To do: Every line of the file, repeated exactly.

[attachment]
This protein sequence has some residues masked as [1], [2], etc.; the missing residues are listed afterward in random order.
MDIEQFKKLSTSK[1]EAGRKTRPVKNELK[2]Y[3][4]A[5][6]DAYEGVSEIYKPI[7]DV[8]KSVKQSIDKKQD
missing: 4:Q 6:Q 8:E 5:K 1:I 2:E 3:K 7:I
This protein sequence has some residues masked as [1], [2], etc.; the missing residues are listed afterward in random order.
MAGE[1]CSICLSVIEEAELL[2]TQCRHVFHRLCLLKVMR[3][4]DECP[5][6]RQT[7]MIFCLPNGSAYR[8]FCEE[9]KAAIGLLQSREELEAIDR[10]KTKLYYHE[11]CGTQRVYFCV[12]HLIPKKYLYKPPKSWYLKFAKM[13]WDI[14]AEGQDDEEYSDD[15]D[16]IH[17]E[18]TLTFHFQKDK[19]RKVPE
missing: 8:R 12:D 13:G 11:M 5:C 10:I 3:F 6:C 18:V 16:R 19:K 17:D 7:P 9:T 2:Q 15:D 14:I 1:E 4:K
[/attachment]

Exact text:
This protein sequence has some residues masked as [1], [2], etc.; the missing residues are listed afterward in random order.
MDIEQFKKLSTSK[1]EAGRKTRPVKNELK[2]Y[3][4]A[5][6]DAYEGVSEIYKPI[7]DV[8]KSVKQSIDKKQD
missing: 4:Q 6:Q 8:E 5:K 1:I 2:E 3:K 7:I
This protein sequence has some residues masked as [1], [2], etc.; the missing residues are listed afterward in random order.
MAGE[1]CSICLSVIEEAELL[2]TQCRHVFHRLCLLKVMR[3][4]DECP[5][6]RQT[7]MIFCLPNGSAYR[8]FCEE[9]KAAIGLLQSREELEAIDR[10]KTKLYYHE[11]CGTQRVYFCV[12]HLIPKKYLYKPPKSWYLKFAKM[13]WDI[14]AEGQDDEEYSDD[15]D[16]IH[17]E[18]TLTFHFQKDK[19]RKVPE
missing: 8:R 12:D 13:G 11:M 5:C 10:I 3:F 6:C 18:V 16:R 19:K 17:D 7:P 9:T 2:Q 15:D 14:I 1:E 4:K